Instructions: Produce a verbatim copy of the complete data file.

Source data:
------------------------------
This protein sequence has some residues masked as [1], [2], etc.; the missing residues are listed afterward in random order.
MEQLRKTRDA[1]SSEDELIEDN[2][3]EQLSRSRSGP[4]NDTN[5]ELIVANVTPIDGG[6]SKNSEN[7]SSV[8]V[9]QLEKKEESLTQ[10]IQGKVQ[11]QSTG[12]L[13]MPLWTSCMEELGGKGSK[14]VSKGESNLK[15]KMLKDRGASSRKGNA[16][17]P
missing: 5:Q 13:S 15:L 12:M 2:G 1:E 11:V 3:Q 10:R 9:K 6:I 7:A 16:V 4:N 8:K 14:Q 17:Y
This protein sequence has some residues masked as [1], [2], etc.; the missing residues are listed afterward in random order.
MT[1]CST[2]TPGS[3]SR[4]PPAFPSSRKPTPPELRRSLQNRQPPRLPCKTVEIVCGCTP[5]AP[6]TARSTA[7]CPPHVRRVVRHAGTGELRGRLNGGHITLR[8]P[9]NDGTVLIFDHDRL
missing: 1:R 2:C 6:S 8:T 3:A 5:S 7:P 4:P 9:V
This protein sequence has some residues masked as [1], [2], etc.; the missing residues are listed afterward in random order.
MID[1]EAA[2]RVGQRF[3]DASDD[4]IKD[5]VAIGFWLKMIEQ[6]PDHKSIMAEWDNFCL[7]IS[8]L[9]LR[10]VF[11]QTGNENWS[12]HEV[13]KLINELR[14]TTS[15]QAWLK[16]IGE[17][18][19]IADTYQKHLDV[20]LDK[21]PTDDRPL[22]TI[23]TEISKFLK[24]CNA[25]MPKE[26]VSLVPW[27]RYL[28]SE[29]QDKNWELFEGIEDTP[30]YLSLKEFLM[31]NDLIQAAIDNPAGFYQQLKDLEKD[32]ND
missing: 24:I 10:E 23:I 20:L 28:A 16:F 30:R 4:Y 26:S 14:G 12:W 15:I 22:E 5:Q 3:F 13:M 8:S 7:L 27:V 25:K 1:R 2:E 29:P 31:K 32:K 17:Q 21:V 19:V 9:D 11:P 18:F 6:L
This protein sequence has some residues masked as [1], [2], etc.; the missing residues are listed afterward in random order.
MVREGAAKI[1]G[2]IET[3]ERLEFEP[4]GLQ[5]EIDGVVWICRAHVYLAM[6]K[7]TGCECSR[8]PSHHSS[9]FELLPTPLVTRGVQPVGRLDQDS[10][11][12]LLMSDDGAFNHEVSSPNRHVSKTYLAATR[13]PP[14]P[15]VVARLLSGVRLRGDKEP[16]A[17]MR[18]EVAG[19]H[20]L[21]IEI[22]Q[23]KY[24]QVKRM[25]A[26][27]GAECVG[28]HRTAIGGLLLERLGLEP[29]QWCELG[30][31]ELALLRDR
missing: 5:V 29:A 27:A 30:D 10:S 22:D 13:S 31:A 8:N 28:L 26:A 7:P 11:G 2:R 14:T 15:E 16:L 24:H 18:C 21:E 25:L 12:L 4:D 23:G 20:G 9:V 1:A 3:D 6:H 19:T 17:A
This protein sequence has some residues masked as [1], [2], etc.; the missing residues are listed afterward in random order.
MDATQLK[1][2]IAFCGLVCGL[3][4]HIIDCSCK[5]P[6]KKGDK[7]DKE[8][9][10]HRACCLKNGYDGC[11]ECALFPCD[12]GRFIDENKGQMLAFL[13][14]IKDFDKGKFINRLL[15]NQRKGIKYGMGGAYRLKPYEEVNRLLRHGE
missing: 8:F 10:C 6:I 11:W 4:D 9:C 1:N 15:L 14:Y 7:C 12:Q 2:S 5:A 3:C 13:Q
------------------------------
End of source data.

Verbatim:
This protein sequence has some residues masked as [1], [2], etc.; the missing residues are listed afterward in random order.
MEQLRKTRDA[1]SSEDELIEDN[2][3]EQLSRSRSGP[4]NDTN[5]ELIVANVTPIDGG[6]SKNSEN[7]SSV[8]V[9]QLEKKEESLTQ[10]IQGKVQ[11]QSTG[12]L[13]MPLWTSCMEELGGKGSK[14]VSKGESNLK[15]KMLKDRGASSRKGNA[16][17]P
missing: 5:Q 13:S 15:L 12:M 2:G 1:E 11:V 3:Q 10:R 9:K 6:I 7:A 16:V 4:N 8:K 14:Q 17:Y
This protein sequence has some residues masked as [1], [2], etc.; the missing residues are listed afterward in random order.
MT[1]CST[2]TPGS[3]SR[4]PPAFPSSRKPTPPELRRSLQNRQPPRLPCKTVEIVCGCTP[5]AP[6]TARSTA[7]CPPHVRRVVRHAGTGELRGRLNGGHITLR[8]P[9]NDGTVLIFDHDRL
missing: 1:R 2:C 6:S 8:T 3:A 5:S 7:P 4:P 9:V
This protein sequence has some residues masked as [1], [2], etc.; the missing residues are listed afterward in random order.
MID[1]EAA[2]RVGQRF[3]DASDD[4]IKD[5]VAIGFWLKMIEQ[6]PDHKSIMAEWDNFCL[7]IS[8]L[9]LR[10]VF[11]QTGNENWS[12]HEV[13]KLINELR[14]TTS[15]QAWLK[16]IGE[17][18][19]IADTYQKHLDV[20]LDK[21]PTDDRPL[22]TI[23]TEISKFLK[24]CNA[25]MPKE[26]VSLVPW[27]RYL[28]SE[29]QDKNWELFEGIEDTP[30]YLSLKEFLM[31]NDLIQAAIDNPAGFYQQLKDLEKD[32]ND
missing: 24:I 10:E 23:I 20:L 28:A 16:F 30:R 4:Y 26:S 14:G 12:W 15:I 22:E 5:Q 3:F 13:M 8:S 7:L 27:V 25:K 1:R 2:E 29:P 31:K 32:K 17:Q 21:V 19:V 9:D 11:P 18:F 6:L
This protein sequence has some residues masked as [1], [2], etc.; the missing residues are listed afterward in random order.
MVREGAAKI[1]G[2]IET[3]ERLEFEP[4]GLQ[5]EIDGVVWICRAHVYLAM[6]K[7]TGCECSR[8]PSHHSS[9]FELLPTPLVTRGVQPVGRLDQDS[10][11][12]LLMSDDGAFNHEVSSPNRHVSKTYLAATR[13]PP[14]P[15]VVARLLSGVRLRGDKEP[16]A[17]MR[18]EVAG[19]H[20]L[21]IEI[22]Q[23]KY[24]QVKRM[25]A[26][27]GAECVG[28]HRTAIGGLLLERLGLEP[29]QWCELG[30][31]ELALLRDR
missing: 5:V 29:A 27:A 30:D 10:S 22:D 13:S 31:A 8:N 28:L 26:A 7:P 11:G 2:R 14:T 15:E 16:L 24:H 18:C 21:E 25:L 12:L 4:D 23:G 20:G 9:V 1:A 3:D 6:H 19:T 17:A
This protein sequence has some residues masked as [1], [2], etc.; the missing residues are listed afterward in random order.
MDATQLK[1][2]IAFCGLVCGL[3][4]HIIDCSCK[5]P[6]KKGDK[7]DKE[8][9][10]HRACCLKNGYDGC[11]ECALFPCD[12]GRFIDENKGQMLAFL[13][14]IKDFDKGKFINRLL[15]NQRKGIKYGMGGAYRLKPYEEVNRLLRHGE
missing: 8:F 10:C 6:I 11:W 4:D 9:C 1:N 15:L 14:Y 7:C 12:Q 2:S 5:A 3:C 13:Q